30 Christianity in Wake of Empire The Church Divides into East and West Church superceded empire in West but Byzantium never ceded power to the church Eastern church urban and organized; Western church rural and disconnected into local units Rome seen as an outlier of Orthodox church after Council of Chalcedon

31 Christianity in Wake of Empire Church Divides into East and West [cont.] Split between Rome and Constantinople Central issue was authority of Roman pope from the perspective of Rome and Constantinople Leo IX (elected pope in 1048 C.E.) promoted papal power in the West--and over Constantinople Result was Great Schism of 1054 C.E. onward Most direct confrontation was in 1204 C.E., when western Crusaders attacked Constantinople rather than pursue state purpose of attacking Muslims

32 Christianity in Wake of Empire Church Divides into East and West [cont.] New Areas Adopt Orthodox Christianity Orthodox monks became active later than monks in the West Caught between Roman West and Islamic East, these missionaries moved north to Russia, which began to call itself the “Third Rome” after the fall of Constantinople East and West competed for converts in areas adjacent to the two religions

33 Christianity in Wake of Empire Christianity in Western Europe Europe halted Muslim growth at Tours, 732 C.E. Muslim conquests cut Christianity off from the lands of its birth Christianity became primarily a religion of Europeans, often recently-converted “barbarian” warrior nobles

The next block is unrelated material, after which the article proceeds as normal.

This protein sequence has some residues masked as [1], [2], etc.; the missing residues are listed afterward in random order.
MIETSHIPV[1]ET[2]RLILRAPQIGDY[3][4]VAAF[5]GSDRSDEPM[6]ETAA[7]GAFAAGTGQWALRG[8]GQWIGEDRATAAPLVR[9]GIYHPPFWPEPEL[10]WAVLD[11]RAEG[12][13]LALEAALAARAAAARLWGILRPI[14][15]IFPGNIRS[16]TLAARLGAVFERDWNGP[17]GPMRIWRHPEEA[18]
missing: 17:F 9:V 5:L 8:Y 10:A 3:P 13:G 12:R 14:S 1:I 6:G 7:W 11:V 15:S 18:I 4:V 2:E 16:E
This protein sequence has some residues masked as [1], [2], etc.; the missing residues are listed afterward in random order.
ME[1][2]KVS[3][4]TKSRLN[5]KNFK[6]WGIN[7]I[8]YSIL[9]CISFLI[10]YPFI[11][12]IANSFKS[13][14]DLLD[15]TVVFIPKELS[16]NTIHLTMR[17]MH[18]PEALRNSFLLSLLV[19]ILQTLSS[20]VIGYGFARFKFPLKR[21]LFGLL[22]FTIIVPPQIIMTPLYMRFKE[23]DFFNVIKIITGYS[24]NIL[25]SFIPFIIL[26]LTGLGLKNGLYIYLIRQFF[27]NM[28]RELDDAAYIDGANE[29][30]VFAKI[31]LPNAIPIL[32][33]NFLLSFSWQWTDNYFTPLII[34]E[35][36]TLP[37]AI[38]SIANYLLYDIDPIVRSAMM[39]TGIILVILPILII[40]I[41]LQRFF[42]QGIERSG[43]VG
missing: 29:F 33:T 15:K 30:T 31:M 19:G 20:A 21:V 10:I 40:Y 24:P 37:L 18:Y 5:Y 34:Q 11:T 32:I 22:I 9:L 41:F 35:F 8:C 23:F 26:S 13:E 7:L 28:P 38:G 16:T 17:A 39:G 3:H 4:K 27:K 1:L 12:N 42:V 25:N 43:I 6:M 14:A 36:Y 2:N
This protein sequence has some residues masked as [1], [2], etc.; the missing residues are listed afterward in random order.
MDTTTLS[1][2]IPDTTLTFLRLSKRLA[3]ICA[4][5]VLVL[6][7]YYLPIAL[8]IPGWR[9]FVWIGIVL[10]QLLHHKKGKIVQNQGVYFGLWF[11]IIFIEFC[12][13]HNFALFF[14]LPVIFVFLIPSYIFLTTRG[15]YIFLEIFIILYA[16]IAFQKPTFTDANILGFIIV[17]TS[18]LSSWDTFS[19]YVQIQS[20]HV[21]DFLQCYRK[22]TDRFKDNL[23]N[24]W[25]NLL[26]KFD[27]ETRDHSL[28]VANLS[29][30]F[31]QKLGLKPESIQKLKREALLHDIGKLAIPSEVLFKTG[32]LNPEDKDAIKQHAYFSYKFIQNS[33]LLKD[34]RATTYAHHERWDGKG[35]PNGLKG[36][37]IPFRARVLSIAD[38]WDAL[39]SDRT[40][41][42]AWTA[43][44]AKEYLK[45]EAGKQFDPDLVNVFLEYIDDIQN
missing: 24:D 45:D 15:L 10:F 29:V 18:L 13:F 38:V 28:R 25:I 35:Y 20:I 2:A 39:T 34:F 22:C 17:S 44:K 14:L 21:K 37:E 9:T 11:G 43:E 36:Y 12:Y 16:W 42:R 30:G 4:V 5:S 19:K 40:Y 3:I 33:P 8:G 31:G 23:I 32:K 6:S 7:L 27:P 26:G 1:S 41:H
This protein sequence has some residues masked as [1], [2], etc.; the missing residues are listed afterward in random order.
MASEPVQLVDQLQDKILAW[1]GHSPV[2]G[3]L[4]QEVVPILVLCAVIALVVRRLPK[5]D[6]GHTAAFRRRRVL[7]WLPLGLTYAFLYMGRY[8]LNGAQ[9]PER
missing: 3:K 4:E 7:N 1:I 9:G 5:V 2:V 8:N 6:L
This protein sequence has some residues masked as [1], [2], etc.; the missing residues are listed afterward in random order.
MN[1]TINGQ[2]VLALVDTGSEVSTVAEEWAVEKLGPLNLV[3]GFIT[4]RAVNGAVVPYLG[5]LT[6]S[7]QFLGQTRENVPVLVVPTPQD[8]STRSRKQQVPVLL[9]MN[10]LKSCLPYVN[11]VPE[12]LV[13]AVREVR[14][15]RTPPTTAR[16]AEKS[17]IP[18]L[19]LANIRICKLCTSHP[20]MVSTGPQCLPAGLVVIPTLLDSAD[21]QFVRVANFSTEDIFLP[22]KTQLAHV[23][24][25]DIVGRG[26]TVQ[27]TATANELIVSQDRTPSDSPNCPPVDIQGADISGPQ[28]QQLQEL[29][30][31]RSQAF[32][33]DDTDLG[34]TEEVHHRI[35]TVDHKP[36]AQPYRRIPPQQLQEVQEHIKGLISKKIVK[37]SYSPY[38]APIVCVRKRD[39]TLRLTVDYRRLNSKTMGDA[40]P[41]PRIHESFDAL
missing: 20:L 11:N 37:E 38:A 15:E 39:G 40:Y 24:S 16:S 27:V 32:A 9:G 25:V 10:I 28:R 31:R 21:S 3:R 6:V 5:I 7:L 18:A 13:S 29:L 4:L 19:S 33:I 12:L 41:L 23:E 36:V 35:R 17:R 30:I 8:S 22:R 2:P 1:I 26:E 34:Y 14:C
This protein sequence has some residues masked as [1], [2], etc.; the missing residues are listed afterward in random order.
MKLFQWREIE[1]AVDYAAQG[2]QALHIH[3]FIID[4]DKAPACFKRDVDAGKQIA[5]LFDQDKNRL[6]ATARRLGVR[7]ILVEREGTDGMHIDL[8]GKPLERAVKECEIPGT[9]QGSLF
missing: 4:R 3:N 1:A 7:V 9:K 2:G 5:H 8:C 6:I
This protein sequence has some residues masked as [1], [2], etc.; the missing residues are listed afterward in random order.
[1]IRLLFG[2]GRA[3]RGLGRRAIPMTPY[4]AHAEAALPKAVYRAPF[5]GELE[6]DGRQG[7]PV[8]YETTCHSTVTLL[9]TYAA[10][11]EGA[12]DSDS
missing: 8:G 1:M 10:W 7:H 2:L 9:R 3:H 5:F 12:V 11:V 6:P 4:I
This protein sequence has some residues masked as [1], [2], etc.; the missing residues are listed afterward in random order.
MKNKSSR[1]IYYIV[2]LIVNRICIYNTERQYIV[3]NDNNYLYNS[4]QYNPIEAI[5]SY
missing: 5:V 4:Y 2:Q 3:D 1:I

34 Christianity in Wake of Empire Christianity in Western Europe [cont.] The Pope Allies with the Franks Pope felt surrounded by Muslims and Byzantines as well as by powerful Goths to the north Turned to powerful Franks such as Charles Martel, who defeated Muslim invasion of France at Tours in 732 C.E. Pope gave official approval of Martel’s son, Pepin III, and the Carolingians as royal ruling house of the Franks

35 Christianity in Wake of Empire Christianity in Western Europe [cont.] Charlemagne Revives Idea of Empire Although crowned Holy Roman Emperor in 800 C.E., Charlemagne’s goal was to expand his own empire Victories made his empire coterminous with Christianity except for Great Britain Promoted education as part of Carolingian “renaissance” Charlemagne’s empire paralleled that of the East

36 Christianity in Wake of Empire Christianity in Western Europe [cont.] The Attempt at Empire Fails Carolingians maintain power until end of 9th century Invaders (Magyars, Norsemen, Arabs) are too powerful to keep out; local administrators act on their own Church institutions and leaders give Europe its fundamental character and order ( C.E.)

37 Early Christianity: What Difference Does It Make? First millennium of Christianity ended in “high” Middle Ages By 1000 C.E., church was most important cultural and organizational force in Western Europe Church took on developmental and administrative roles in addition to its spiritual mission